The U.S. Postal Service released a stamp Tuesday to commemorate Maya Angelou’s life and work. First lady Michelle Obama, Oprah Winfrey, Ambassador Andrew Young and The Root co-founder Henry Louis Gates Jr. (who appeared via video) introduced the “forever” stamp to the mailing community. Attendees and the public were encouraged to share news about the dedication and the ceremony with the hashtag #MayaForever.
The forever stamp has a photo of Angelou on the right side, and on the left it reads, “A bird doesn’t sing because it has an answer, it sings because it has a song.”
Winfrey said how Angelou would be thrilled about the honor. “She’d get a big kick out of this moment,” Winfrey said in a Postal Service press statement. “Being honored and commemorated by the Postal Service with her own stamp, for the big, bold, bodacious life she dared to live, in a way that dazzled and gave meaning to those of us who knew her and many who didn’t.”
Young echoed Winfrey’s sentiments and referenced Angelou’s beautiful life journey in a statement. “Phenomenal Maya,” said Young. “Rising still from Stamps, Ark., and in our hearts to a ‘forever’ stamp. We’re singing your song forever, Maya.”
However, according to a Washington Post report, the quote that is featured on the stamp may not have been authored by Angelou.
Joan Walsh Anglund, an 89-year-old woman who writes children’s books, told the Post that she came up with the quote.
Anglund showed the Washington Post an earlier iteration of the quote, from Anglund’s book of poems that was published in 1967. The only difference between the quote that appears in Anglund’s 1967 book and the one that appears on the stamp is that the bird is referred to as “he” in Anglund’s quote and “it” on the stamp.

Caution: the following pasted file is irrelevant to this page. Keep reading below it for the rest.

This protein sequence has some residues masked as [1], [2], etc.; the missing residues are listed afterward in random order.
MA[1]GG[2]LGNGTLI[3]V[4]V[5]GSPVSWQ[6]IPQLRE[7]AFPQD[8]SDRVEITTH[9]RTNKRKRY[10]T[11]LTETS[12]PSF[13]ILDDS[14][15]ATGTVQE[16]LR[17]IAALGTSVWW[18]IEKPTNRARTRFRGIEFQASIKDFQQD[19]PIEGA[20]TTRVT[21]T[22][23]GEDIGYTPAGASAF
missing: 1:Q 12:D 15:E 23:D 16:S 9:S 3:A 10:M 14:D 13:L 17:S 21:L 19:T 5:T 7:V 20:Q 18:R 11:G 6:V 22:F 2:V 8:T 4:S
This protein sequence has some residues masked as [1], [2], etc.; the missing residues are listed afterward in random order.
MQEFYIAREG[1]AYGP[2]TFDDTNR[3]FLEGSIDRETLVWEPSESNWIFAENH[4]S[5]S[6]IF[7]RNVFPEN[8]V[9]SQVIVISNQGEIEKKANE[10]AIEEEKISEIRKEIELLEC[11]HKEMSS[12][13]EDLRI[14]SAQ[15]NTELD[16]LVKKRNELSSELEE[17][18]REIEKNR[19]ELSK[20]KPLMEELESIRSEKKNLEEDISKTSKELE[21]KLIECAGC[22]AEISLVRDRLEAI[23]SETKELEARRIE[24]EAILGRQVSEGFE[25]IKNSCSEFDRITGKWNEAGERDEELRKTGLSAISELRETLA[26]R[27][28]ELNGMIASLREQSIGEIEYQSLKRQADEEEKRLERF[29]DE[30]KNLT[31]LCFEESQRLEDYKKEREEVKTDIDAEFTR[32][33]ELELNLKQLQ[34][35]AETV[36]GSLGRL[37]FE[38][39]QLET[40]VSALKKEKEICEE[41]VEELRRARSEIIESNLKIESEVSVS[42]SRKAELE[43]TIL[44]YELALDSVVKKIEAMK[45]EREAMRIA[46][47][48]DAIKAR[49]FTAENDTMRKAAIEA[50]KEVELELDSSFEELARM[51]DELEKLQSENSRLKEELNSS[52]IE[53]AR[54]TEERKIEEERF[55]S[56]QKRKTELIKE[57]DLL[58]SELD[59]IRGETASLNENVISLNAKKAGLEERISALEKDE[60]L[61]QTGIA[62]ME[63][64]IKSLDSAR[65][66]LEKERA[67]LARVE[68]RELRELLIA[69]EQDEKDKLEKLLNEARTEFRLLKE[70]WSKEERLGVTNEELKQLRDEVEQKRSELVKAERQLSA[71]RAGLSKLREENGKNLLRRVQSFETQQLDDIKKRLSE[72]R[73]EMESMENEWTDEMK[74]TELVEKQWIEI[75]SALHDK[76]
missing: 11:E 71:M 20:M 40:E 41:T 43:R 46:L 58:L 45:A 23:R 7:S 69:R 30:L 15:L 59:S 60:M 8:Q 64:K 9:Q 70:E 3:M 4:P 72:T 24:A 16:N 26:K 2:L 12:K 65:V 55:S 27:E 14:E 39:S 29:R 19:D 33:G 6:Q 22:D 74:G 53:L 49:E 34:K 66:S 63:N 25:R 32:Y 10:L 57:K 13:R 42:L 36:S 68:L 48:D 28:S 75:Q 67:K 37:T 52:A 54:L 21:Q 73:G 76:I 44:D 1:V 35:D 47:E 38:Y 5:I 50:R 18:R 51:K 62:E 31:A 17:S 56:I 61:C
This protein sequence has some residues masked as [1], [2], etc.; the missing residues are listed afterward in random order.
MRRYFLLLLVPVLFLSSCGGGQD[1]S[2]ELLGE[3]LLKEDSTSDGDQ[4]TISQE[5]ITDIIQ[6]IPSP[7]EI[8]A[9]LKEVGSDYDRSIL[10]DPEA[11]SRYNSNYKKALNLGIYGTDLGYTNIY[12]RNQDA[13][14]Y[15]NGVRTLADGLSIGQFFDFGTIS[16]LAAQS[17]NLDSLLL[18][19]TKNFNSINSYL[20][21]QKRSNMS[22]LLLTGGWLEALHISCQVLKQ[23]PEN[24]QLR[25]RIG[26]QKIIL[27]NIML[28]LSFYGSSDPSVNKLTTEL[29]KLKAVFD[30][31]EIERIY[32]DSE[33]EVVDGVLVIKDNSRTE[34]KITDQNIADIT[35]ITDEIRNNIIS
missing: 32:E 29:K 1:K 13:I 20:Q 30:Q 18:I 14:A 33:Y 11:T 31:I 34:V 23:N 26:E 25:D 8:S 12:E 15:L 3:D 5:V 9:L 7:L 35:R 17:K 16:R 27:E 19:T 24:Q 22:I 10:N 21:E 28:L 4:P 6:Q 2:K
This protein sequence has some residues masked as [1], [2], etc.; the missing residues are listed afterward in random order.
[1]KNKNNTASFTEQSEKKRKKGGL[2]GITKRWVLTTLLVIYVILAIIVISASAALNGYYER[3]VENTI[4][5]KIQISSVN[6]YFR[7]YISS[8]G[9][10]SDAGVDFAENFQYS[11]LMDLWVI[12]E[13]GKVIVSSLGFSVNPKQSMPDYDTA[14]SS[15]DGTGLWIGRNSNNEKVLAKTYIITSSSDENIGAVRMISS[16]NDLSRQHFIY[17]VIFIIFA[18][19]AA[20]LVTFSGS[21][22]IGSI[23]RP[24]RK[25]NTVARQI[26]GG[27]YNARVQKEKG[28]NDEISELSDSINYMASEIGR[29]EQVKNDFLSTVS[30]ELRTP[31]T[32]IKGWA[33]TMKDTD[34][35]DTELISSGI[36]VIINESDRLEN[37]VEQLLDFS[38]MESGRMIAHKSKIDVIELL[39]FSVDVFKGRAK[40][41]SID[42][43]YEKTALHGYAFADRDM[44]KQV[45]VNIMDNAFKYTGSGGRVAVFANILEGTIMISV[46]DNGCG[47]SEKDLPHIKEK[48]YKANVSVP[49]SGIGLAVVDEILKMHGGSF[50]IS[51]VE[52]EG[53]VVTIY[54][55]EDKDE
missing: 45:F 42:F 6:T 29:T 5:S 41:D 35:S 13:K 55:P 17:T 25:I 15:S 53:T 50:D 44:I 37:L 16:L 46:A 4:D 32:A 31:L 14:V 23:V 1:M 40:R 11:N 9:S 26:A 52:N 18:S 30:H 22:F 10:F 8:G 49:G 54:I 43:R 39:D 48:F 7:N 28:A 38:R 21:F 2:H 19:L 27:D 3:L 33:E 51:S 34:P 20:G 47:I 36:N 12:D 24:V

Mark Saunders, a Postal Service spokesman, confessed that he had never heard that Anglund was the originator of the quote and explained that the quote is widely associated with Angelou and is widely believed to have been written by the iconic poet and author.
“The Postal Service used [Angelou’s] widely recognized quote to help build an immediate connection between her image and her 1969 nationally recognized autobiography, I Know Why the Caged Bird Sings,” Saunders’ statement said.
“Had we known about this issue beforehand, we would have used one of [Angelou’s] many other works,” Saunders continued.
Apparently, Anglund didn’t know that the quote had been publicly attributed to Angelou for many years. According to the Washington Post report, Anglund suspects that Angelou came across the quote and articulated it again at some point during her public career, at which point the quote stuck to her.
“But I think it easily happens sometimes that people hear something, and it’s kind of going into your subconscious and you don’t realize it,” Anglund said.
Anglund said that while she loves her “own private thinking” for coming up with the quote, she also loves Angelou’s work and she hopes the stamp is successful.
Read more at the Washington Post.